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Beer and Wine, Mixing Them's Fine

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BEER WINE
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I see nothing wrong with mixing your drinks. To be honest, the headache you're dealing with isn't because you've had wine then beer then whisky, it's because you've had wine and beer and whisky (with a couple of cheeky tequilas thrown in for good measure). It's excess, not the booze's fault.

Perhaps it's the actual mixing of the drinks that's an issue? For obvious reasons I'm quick to defend something that's both my profession and one of my favourite pastimes. Mixing drinks makes perfect sense to me; I have my own tastes (and they vary; I'm as faddish as a pregnant lady) and adjusting commercial products to my preferences is an enjoyable game on so many levels.

Of course, I could have a go at producing my hooch (literally) from scratch. This way I could tailor it entirely to my tastes. To be honest, fermentation is a simple and ancient process (and legal), but believe me, getting good results, consistently, is a very tough game. I salute those producers who do so, and it is the reason we buy the fine brands we do on a daily basis. However, I do recommend having a go at homemade wine, beer or cider at some point- I'll cover that in more depth, soon.

But back to my mixed drinks. Sometimes I find that I'll taste something and find it's missing a certain note- perhaps a bit of sweetness in the finish or maybe an extra hint of spice. Given the fact that I recognise this omission (for my palate), it seems strange that I wouldn't add (or remove) something to make my enjoyment of it that bit better.

Now usually, cocktails focus on spirits, but I see no reason why more don't also include wines and beers too. First, there's the lower alcohol content, then there's the idea of changing the occasion in which you might drink them and also, there's the flavours offered by these fine products. I expect that more of you have beer and wine in the house on a regular occasion too. Don't get me wrong, there's some wonderful products that don't need adulterating, but for the occasions where the above reasons ring true, give it a go.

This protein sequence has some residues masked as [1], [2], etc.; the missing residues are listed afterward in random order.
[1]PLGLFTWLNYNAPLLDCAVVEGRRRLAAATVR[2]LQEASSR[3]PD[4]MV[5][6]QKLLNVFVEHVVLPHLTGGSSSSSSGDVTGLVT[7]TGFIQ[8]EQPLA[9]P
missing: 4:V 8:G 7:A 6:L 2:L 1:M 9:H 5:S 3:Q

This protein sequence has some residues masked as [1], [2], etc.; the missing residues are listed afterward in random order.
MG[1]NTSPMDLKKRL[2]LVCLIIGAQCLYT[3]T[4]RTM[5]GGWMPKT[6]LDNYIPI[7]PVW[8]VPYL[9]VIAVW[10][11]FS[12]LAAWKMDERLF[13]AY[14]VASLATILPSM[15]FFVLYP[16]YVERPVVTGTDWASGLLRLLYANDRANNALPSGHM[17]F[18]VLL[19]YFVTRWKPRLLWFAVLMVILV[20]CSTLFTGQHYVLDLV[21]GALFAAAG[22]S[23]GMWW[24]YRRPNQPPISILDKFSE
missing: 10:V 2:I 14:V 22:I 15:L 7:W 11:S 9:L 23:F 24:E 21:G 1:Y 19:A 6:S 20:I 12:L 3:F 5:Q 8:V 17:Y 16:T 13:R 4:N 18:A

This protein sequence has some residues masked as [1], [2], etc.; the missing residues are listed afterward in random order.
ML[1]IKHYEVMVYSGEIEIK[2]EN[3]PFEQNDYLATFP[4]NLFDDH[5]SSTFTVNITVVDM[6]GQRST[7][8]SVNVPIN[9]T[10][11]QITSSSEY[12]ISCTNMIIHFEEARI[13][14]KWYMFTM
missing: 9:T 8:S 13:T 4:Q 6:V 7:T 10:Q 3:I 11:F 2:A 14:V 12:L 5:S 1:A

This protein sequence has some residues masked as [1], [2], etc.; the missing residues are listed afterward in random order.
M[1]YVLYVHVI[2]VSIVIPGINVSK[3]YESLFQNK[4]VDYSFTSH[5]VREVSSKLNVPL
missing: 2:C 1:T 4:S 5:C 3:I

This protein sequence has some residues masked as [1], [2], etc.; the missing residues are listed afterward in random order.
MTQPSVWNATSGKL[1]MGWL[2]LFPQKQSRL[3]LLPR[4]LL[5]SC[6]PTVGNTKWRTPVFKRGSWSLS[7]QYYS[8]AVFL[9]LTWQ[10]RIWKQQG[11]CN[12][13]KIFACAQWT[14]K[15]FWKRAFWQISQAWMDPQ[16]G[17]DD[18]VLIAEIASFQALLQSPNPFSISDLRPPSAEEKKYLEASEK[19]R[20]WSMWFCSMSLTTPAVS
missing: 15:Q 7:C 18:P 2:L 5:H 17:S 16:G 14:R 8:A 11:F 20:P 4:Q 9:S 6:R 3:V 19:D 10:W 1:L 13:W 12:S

I've been lucky to come across a few others playing in this realm lately. In fact, I have the opportunity to see a whole host of bartenders mix up some wines as part of a competition from the guys at Enotria. I'm very intrigued to see what bartenders from very different backgrounds do with a range of wines as their ingredients. The first round of judging turned up some very different outlooks - from a combination of sommeliers and bartenders - some very different to what I'd do, so I can't wait to see the experiments in full swing.

Similarly, it's brilliant to see the beer world embrace the new consumers of the recent craft beer explosion. Thankfully, the new breweries are not only creating great new brews, they are embracing the cosmopolitan mix of consumers that have taken a shine to their products. Beer cocktails are part of this embrace and not only are there nods to historic, simple beer serves, there are some truly innovative mixes being created that showcase these creations in a new light. I'm excited to be giving my two cents on the matter at Craft Beer Rising.

So what to do at home? Simple really, use your beer or wine (or both!) in a manner you'd use a spirit- focus on the characteristics it has, and make it personal to you: think your wine lacks a plumpness? No problem! Need a whack of citrus in your beer? Easy! Just add ingredients that reflect what you think is lacking (perhaps orchard fruits for plumpness, citrus peels for zestiness...).

There are wonderful aspects to these products that can make them interesting supporting ingredients too- tannins, fizz, yeasty flavours... These are great additions to your cocktail arsenal! And if you think about it in its simplest sense, you can start to infuse your wines or beers to make your own take on a 'vermouth' to create new twists on familiar drinks. Try infusing, reducing on the hob or simply mixing them together. One word of warning though- if it's fizzy, don't stick it in a shaker and rattle away. It's messy.

Dead Cobbler

1 slice pink grapefruit
2 slices orange
15ml redcurrant syrup
2 dashes orange bitters
30ml Death's Door Gin
Brewdog 'Dead Pony'

Gently press citrus slices in bottom of shaker, add the syrup, bitters and gin and give a short shake with cubed ice, dump all the contents into a tall glass and top up with the beer.

Enjoy in the bountiful sunshine (it's coming soon) or conversely, in a Shoreditch basement.

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